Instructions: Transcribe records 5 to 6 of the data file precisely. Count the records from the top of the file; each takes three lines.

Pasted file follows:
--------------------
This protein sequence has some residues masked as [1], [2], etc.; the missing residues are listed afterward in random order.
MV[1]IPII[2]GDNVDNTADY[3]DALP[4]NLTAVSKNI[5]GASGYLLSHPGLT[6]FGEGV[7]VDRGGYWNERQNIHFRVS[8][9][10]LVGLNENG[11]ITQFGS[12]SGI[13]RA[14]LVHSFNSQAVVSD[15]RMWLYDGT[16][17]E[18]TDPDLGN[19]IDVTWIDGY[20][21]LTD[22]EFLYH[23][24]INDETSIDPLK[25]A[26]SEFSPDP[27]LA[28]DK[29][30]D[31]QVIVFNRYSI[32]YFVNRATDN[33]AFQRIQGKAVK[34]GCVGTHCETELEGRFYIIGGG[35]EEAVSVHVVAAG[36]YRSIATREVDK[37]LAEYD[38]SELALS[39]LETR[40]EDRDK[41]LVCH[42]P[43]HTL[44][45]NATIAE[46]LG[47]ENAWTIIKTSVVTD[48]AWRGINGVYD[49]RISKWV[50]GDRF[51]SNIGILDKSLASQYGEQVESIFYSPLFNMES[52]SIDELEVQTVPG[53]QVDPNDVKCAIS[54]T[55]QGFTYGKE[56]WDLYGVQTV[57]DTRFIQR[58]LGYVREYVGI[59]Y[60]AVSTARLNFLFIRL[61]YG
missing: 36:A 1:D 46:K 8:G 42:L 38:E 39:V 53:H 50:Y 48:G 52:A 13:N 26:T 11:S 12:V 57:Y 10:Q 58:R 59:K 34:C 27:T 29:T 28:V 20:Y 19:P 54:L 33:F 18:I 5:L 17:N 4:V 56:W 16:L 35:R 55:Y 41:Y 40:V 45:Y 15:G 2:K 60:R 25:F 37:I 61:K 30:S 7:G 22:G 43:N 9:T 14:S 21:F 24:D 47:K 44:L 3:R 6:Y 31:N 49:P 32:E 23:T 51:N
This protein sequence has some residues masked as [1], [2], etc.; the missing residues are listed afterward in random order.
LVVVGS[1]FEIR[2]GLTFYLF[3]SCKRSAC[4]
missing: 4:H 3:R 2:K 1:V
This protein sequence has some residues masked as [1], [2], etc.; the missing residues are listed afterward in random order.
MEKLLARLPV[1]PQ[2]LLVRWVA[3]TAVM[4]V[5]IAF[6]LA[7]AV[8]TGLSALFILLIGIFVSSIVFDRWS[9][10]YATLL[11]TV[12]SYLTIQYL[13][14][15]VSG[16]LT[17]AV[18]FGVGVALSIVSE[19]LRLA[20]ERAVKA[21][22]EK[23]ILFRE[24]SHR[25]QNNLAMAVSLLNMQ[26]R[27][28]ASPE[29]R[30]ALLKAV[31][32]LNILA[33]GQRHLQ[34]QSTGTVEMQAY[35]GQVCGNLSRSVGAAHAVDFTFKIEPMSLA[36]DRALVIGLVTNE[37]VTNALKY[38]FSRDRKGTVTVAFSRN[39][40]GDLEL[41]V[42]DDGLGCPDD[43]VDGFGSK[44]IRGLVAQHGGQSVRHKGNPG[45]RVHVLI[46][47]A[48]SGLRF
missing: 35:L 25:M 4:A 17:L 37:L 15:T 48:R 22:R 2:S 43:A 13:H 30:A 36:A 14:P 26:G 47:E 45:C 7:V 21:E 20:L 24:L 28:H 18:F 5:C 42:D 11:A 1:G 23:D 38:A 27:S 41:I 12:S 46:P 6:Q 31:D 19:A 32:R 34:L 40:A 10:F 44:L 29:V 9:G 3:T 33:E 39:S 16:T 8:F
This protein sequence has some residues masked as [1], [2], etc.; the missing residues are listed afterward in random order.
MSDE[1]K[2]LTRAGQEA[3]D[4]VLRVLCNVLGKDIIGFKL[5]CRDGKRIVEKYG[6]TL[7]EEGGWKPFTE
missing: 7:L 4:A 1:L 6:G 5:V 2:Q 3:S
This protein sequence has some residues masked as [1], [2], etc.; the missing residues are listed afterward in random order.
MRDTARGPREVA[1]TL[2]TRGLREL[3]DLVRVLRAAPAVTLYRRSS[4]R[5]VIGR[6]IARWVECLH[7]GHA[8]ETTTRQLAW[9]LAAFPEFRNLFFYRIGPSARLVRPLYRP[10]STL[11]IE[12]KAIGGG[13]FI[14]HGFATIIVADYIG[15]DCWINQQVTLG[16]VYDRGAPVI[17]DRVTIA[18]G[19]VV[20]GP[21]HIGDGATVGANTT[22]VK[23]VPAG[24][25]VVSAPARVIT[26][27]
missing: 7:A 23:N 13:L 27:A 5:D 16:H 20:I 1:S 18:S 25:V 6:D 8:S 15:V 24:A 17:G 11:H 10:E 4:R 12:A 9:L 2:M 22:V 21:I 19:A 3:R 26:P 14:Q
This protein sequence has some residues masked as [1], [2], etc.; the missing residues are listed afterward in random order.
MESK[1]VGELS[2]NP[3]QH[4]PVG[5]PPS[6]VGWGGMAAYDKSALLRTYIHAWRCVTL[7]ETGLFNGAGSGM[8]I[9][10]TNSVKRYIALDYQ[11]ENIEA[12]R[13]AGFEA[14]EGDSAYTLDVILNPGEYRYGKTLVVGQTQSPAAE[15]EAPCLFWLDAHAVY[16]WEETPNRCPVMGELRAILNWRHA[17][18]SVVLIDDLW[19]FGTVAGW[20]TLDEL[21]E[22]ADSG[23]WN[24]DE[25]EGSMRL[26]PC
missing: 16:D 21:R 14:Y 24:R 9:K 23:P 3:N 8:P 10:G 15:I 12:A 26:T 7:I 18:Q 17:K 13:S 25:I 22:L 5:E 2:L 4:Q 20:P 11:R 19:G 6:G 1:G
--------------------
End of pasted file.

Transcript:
This protein sequence has some residues masked as [1], [2], etc.; the missing residues are listed afterward in random order.
MRDTARGPREVA[1]TL[2]TRGLREL[3]DLVRVLRAAPAVTLYRRSS[4]R[5]VIGR[6]IARWVECLH[7]GHA[8]ETTTRQLAW[9]LAAFPEFRNLFFYRIGPSARLVRPLYRP[10]STL[11]IE[12]KAIGGG[13]FI[14]HGFATIIVADYIG[15]DCWINQQVTLG[16]VYDRGAPVI[17]DRVTIA[18]G[19]VV[20]GP[21]HIGDGATVGANTT[22]VK[23]VPAG[24][25]VVSAPARVIT[26][27]
missing: 7:A 23:N 13:L 27:A 5:D 16:H 20:I 1:S 18:S 25:V 6:D 8:S 15:V 24:A 17:G 11:H 10:E 4:R 12:A 9:L 2:M 22:V 21:I 19:A 3:R 26:P 14:Q
This protein sequence has some residues masked as [1], [2], etc.; the missing residues are listed afterward in random order.
MESK[1]VGELS[2]NP[3]QH[4]PVG[5]PPS[6]VGWGGMAAYDKSALLRTYIHAWRCVTL[7]ETGLFNGAGSGM[8]I[9][10]TNSVKRYIALDYQ[11]ENIEA[12]R[13]AGFEA[14]EGDSAYTLDVILNPGEYRYGKTLVVGQTQSPAAE[15]EAPCLFWLDAHAVY[16]WEETPNRCPVMGELRAILNWRHA[17][18]SVVLIDDLW[19]FGTVAGW[20]TLDEL[21]E[22]ADSG[23]WN[24]DE[25]EGSMRL[26]PC
missing: 16:D 21:R 14:Y 24:R 9:K 23:P 3:N 8:P 10:G 15:I 12:A 26:T 7:I 18:Q 17:K 13:S 25:I 22:L 5:E 2:L 4:Q 20:P 11:R 19:G 6:G 1:G